Customs Agent Career Outlook, Employment & Job Information

Customs Agent

Customs Agent Career Overview

Any time you've crossed an official border from or to the United States, you've likely encountered a border patrol agent, otherwise known as a customs agent. Customs agents are the uniformed law enforcement arm of the U.S. Customs and Border Protection, a division of the Department of Homeland Security. Customs agents are responsible for detecting and preventing the illegal entry of aliens into the United States. Since September 11, 2001, their focus has been on detecting, apprehending, and deterring terrorists and the smuggling of terrorist weapons.
Customs agents enforce 8,000 miles of territory at the Mexican and Canadian borders and along coastal waters surrounding the Florida Peninsula and Puerto Rico. New recruits must be willing to relocate with little notice; many border patrol stations are located in isolated communities throughout the United States.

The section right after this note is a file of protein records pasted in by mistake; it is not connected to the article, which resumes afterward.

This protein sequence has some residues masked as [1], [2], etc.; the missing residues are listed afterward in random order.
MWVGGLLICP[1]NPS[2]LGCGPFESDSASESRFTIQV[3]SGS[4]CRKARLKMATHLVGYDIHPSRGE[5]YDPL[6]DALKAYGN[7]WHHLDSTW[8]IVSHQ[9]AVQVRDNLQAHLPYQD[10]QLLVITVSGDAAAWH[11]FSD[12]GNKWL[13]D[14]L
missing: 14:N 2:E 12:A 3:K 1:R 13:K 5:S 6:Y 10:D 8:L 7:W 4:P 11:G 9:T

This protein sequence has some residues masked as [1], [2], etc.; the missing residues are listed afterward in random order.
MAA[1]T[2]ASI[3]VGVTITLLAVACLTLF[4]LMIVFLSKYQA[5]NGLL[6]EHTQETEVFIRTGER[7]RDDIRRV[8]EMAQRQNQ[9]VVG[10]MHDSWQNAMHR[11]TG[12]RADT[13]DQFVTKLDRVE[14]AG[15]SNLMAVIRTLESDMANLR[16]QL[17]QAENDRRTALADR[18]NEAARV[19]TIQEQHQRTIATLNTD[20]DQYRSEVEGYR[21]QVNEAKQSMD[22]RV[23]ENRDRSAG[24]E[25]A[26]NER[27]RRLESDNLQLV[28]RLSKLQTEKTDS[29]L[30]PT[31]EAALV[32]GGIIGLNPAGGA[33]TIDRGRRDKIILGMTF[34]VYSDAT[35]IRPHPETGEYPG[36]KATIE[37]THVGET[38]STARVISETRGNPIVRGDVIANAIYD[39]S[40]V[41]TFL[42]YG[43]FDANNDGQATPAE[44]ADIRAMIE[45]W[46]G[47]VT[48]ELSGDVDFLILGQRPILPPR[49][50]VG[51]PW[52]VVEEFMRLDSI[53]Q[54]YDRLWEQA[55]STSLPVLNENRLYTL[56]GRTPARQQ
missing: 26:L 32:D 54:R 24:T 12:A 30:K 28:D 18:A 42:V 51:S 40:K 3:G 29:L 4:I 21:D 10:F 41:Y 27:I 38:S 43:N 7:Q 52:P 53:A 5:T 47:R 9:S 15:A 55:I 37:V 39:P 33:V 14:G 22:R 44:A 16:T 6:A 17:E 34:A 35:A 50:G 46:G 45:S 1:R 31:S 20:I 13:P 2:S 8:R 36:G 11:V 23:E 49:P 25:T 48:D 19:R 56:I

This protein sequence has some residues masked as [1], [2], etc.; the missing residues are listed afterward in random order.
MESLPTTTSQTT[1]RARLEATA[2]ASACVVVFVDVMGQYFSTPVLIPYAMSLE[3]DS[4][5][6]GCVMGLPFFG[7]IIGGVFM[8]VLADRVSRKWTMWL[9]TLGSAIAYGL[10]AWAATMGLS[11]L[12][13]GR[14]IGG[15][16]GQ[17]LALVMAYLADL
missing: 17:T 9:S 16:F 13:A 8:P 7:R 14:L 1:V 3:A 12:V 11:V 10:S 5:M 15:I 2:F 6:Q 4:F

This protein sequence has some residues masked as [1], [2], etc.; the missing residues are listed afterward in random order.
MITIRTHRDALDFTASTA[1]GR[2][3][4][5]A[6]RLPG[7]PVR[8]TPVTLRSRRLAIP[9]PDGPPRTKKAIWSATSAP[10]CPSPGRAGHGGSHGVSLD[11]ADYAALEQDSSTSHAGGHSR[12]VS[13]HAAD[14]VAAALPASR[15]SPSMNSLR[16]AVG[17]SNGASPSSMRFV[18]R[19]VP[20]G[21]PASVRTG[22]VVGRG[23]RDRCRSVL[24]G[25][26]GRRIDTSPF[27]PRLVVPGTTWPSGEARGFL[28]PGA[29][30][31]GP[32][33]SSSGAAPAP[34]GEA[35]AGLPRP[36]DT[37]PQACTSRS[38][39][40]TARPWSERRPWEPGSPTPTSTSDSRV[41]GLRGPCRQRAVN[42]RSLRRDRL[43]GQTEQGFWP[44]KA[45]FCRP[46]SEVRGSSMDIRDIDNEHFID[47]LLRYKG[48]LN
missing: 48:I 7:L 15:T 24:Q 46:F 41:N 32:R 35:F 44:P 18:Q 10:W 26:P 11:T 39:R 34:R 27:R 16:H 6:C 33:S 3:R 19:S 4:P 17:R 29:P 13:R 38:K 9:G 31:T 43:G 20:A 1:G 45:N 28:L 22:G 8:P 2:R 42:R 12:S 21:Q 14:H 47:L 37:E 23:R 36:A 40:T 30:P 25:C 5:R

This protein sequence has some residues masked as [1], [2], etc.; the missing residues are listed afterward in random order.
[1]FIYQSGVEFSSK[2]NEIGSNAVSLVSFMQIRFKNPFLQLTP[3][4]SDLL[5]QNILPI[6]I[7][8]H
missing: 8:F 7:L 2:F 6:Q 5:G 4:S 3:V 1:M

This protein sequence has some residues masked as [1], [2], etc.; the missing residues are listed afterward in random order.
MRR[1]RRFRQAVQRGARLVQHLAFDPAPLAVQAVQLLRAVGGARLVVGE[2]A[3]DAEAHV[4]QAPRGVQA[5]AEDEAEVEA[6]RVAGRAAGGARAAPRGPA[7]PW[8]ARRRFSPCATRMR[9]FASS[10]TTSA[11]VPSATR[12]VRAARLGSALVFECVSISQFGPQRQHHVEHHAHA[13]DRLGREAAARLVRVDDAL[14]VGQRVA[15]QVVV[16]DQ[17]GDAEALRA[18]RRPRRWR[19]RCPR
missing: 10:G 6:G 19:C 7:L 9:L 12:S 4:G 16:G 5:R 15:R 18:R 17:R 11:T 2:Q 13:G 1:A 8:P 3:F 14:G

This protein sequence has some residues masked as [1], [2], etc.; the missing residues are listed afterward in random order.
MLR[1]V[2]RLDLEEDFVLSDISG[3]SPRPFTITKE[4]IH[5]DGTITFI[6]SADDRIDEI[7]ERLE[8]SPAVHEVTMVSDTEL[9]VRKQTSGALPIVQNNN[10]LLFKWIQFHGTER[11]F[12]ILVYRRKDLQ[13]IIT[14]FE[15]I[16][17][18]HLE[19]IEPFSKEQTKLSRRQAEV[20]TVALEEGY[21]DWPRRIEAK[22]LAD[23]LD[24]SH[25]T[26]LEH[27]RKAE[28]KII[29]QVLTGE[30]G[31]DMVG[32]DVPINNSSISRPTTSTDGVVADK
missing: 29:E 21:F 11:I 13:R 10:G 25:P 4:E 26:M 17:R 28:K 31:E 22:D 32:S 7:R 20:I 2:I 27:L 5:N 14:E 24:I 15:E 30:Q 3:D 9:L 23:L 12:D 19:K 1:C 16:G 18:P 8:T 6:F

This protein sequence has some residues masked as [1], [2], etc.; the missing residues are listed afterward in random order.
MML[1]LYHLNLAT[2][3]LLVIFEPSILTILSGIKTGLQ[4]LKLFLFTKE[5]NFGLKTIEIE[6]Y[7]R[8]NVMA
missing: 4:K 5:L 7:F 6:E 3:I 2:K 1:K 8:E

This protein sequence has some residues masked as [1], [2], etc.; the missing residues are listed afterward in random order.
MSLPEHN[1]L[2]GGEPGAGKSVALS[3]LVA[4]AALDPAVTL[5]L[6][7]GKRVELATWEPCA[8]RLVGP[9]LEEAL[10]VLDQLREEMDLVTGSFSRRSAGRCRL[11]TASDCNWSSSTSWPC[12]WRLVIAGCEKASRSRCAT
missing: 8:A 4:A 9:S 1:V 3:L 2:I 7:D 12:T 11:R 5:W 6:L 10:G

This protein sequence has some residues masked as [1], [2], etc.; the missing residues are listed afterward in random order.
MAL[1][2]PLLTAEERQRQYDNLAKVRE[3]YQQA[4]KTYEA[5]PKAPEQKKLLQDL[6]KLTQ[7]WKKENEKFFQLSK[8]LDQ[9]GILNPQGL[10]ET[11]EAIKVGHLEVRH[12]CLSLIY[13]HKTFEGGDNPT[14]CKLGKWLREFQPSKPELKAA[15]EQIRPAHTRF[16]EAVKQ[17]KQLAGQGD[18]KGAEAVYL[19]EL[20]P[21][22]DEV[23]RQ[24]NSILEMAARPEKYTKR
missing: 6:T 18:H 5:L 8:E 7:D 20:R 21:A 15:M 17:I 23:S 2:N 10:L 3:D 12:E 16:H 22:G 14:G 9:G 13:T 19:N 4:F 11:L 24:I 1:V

Customs Agent Education & Training

Customs agents do not need a college degree. Work experience in police jobs or security jobs may suffice. However, candidates can better their chances of getting hired by obtaining criminal justice degrees. Similar to the training programs associated with other federal law enforcement careers, border patrol agents receive fifty-five days of law enforcement training at the Border Patrol Academy in Artesia, New Mexico.

Customs Agent Employment

There are currently more than 16,500 customs agents nationwide.

Customs Agent Job Description

According to the Department of Homeland Security, the Border Patrol has seen unprecedented growth, meaning more jobs for new recruits.

Customs Agent Salary Range

*Starting salaries depend on experience and range from $41,729 to $46,542. After reaching the journeyman grade level of GS-11, talented, dedicated agents can make approximately $70,000 per year.

*Bureau of Labor Statistics

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